The internet and social media has been eagerly anticipating the release of Hulu’s fictional/non-fictional docuseries based around events in the lives of Pamela Anderson and Tommy Lee. For many of us who lived through the 1990s, the scandals surrounding the love and fall out of Baywatch actress Pamela Anderson and rockstar Tommy Lee was a huge turning point in conversations of how media is never truly private nor is it ever truly gone.
The 2022 Hulu series “Pam and Tommy” is centered around the real-life major scandal of Anderson and Lee. In 1995, their private video from their honeymoon, was stolen, copied, and mass marketed. It was highly explicit in its content and extremely graphic in documenting the relationship between the two celebrities. The key element here is that the video was STOLEN and produced against the consent and permission of both Pamela and Tommy. It was a violation and even illegal, yet thousands of people flocked to buying a copy, purchasing magazines and tabloids that showed pictures and content from the video. Which brings us to our first conversation about how we view consent. There is a fallacy that while people have chosen to take part in popular culture as public figures, actors, musicians etc., they have given up all aspects of privacy. While many of their lives does play out in the public sphere, they do still have rights to privacy and how much they are willing to share, expose, and broadcast. Body consent is permanent.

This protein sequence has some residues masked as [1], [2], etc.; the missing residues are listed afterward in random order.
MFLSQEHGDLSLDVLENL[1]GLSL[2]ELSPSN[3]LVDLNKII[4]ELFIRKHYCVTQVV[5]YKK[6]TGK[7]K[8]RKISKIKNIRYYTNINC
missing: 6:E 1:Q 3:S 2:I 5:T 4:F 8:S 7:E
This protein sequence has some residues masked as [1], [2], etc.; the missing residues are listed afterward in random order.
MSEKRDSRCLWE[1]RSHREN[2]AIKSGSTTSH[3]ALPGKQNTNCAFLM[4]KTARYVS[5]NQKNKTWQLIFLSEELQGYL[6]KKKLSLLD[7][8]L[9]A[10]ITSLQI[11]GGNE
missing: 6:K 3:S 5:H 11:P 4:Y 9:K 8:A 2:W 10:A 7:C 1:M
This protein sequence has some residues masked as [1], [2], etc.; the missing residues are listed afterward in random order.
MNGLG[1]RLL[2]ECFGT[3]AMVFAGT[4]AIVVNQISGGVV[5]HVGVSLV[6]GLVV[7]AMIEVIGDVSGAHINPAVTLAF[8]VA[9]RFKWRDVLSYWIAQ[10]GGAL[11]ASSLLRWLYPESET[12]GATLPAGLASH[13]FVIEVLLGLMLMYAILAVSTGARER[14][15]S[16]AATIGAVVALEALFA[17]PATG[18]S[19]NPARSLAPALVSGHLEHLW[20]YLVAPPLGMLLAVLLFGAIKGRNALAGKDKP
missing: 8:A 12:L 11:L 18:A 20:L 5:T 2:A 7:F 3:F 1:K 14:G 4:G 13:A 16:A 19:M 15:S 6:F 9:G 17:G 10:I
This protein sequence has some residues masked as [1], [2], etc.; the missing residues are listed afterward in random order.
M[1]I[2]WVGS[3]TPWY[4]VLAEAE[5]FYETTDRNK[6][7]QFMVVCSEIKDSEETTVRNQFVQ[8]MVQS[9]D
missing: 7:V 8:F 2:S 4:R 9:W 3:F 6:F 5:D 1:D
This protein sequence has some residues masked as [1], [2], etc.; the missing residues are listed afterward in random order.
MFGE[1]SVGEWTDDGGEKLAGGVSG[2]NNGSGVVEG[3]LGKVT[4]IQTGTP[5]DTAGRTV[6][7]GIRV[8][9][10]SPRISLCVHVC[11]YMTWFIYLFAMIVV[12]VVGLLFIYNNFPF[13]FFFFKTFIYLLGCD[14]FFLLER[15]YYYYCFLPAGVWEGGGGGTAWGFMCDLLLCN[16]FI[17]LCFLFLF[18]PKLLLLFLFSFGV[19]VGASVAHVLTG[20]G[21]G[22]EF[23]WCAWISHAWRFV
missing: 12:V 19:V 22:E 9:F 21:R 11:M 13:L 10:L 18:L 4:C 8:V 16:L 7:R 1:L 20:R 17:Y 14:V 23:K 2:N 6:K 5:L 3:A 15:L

The saturation of the sex tape of Pamela and Tommy came during the increasing invasive tactics that paparazzi use. Releasing celebrity’s sex tapes is just part of the repertoire including hacking emails, drives, and cloud services for the next twenty years. The insidious nature of the paparazzi truly did reach a new height in the 90s (only look to how the press hounded Princess Diana – leading to her death, used telescopic lens to catch countless celebrities and public figures in the privacy of their own homes and hotels, and used illegal wire taping). We continuously have a problem in consent, boundaries, privacy, and disclosures when taking about what is acceptable for public consummation. As well as the reverse, going to extreme lengths to hide illegal behaviors of public figures and leaders. (The horrendous actions of religious leaders, politicians, and CEOs).